The Wisconsin Innocence Project, or WIP, seeks to exonerate the innocent and to train the next generation of legal leaders.
Our student teams have successfully secured the release of more than 30 wrongfully-convicted persons. Our success has brought about national recognition. We have received multi-million dollar grants from federal agencies such as the National Institute of Justice and the Bureau of Justice Administration.
We've pioneered exonerations based upon faulty forensic science, and we've recently launched a first-in-the-nation program, funded by the United States Department of Justice, that seeks to address wrongful convictions in Wisconsin's Latino community.
Our students are led by a team of professors with expertise in litigation, motion practice, appellate advocacy, constitutional law, civil rights, and legal writing. Each year, under supervision, our student teams visit prisons and interview witnesses. They consult forensic experts; they draft appellate briefs; and they argue dispositive motions. In short, WIP provides students with a once-in-a-lifetime opportunity to participate in each step of solving a real-life mystery.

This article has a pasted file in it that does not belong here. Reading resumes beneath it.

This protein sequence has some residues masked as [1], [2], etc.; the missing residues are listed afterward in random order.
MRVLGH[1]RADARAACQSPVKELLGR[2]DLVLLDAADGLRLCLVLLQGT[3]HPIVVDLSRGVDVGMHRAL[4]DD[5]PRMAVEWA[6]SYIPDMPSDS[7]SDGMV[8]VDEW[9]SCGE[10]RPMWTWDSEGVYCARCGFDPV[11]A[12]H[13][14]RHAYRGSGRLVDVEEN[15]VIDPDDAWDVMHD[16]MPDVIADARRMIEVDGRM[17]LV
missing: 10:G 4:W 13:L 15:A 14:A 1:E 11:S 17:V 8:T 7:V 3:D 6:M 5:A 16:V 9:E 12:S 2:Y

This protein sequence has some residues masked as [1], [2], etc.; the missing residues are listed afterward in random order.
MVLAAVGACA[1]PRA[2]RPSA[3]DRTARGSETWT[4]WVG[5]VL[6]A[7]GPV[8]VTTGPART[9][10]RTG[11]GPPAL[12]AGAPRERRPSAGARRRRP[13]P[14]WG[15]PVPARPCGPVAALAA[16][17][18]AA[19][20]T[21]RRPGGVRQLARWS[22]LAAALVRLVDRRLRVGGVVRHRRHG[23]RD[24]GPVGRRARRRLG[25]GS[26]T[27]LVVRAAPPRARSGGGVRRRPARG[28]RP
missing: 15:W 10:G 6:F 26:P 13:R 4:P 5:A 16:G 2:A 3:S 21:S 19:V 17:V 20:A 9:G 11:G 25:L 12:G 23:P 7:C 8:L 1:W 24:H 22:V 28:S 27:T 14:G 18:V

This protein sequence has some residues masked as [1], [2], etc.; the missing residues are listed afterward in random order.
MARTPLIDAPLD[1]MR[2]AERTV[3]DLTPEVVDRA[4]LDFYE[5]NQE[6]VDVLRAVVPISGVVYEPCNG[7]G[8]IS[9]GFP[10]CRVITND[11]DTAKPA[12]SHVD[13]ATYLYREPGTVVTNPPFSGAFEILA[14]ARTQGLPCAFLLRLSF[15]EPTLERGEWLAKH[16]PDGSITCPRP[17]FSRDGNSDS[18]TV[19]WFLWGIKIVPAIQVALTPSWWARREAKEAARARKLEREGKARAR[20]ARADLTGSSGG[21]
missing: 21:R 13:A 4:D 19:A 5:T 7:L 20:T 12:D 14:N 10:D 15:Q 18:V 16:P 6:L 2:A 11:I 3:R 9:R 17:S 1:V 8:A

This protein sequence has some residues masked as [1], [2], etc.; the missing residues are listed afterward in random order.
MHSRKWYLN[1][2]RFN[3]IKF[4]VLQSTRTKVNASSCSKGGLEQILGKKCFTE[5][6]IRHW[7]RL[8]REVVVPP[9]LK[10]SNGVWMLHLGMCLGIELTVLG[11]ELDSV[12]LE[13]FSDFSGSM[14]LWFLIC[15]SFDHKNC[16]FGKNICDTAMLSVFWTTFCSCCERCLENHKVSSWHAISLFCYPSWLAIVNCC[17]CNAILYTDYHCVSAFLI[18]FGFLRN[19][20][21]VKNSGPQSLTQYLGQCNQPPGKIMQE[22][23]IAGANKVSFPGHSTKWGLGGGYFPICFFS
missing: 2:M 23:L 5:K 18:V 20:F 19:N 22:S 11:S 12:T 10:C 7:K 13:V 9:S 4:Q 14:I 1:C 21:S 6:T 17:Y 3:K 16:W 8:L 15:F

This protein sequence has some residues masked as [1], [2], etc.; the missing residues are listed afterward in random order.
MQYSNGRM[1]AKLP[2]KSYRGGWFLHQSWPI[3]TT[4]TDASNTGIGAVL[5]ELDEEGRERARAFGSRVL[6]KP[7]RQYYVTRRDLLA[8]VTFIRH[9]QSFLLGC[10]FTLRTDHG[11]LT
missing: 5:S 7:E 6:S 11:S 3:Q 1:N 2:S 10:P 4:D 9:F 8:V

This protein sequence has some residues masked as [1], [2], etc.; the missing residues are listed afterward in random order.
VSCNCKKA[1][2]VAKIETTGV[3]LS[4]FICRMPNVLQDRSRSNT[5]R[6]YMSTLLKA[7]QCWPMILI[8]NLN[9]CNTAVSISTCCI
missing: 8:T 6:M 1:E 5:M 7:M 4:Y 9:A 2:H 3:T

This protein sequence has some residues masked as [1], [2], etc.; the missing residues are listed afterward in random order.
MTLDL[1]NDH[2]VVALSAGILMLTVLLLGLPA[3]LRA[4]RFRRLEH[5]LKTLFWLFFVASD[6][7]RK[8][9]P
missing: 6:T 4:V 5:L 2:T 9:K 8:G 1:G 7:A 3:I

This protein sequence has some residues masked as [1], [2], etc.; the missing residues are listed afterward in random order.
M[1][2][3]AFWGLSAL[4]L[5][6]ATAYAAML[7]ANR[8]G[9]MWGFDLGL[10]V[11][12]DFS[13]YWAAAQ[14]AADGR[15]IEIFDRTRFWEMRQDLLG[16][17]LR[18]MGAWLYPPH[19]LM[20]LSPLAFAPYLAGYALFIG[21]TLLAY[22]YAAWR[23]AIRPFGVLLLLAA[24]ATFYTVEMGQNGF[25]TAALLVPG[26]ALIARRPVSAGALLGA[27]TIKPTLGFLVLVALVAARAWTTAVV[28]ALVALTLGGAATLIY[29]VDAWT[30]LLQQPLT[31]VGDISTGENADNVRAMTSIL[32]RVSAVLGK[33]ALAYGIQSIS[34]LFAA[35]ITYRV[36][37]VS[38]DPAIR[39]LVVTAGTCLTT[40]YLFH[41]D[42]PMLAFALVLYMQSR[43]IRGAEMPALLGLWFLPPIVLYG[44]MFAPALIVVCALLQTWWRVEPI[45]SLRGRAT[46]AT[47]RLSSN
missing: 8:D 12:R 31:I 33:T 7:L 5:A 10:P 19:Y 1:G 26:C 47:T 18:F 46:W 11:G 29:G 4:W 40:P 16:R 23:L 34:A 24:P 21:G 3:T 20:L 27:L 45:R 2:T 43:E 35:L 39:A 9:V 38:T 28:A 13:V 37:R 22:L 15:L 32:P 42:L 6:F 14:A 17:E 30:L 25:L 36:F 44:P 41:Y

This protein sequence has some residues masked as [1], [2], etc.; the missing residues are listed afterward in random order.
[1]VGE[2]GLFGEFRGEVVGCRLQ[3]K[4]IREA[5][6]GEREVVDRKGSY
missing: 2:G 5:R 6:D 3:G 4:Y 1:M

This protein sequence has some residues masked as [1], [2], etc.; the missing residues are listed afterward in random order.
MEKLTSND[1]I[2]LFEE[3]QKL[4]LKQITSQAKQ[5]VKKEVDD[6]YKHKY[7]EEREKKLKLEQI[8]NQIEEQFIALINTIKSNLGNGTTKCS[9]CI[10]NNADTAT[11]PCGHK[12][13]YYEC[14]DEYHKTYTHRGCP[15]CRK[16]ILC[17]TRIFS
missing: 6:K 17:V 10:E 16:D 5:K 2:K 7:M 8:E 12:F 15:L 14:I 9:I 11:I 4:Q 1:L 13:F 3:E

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News & Media
We speak regularly at international conferences, and our professors have been featured on NBC news, Nightline, C-Span, XM-radio, 20-20, the Katie Couric Show, the New York Times, the New York Times Sunday Magazine, the ABA Journal, and Wisconsin Public Radio. We've also provided commentary or interviews for The New York Review of Books, The Boston Globe, the Associated Press, the Washington Post, The Chicago Tribune, and Milwaukee Journal Sentinel.
Director, Wisconsin Innocence Project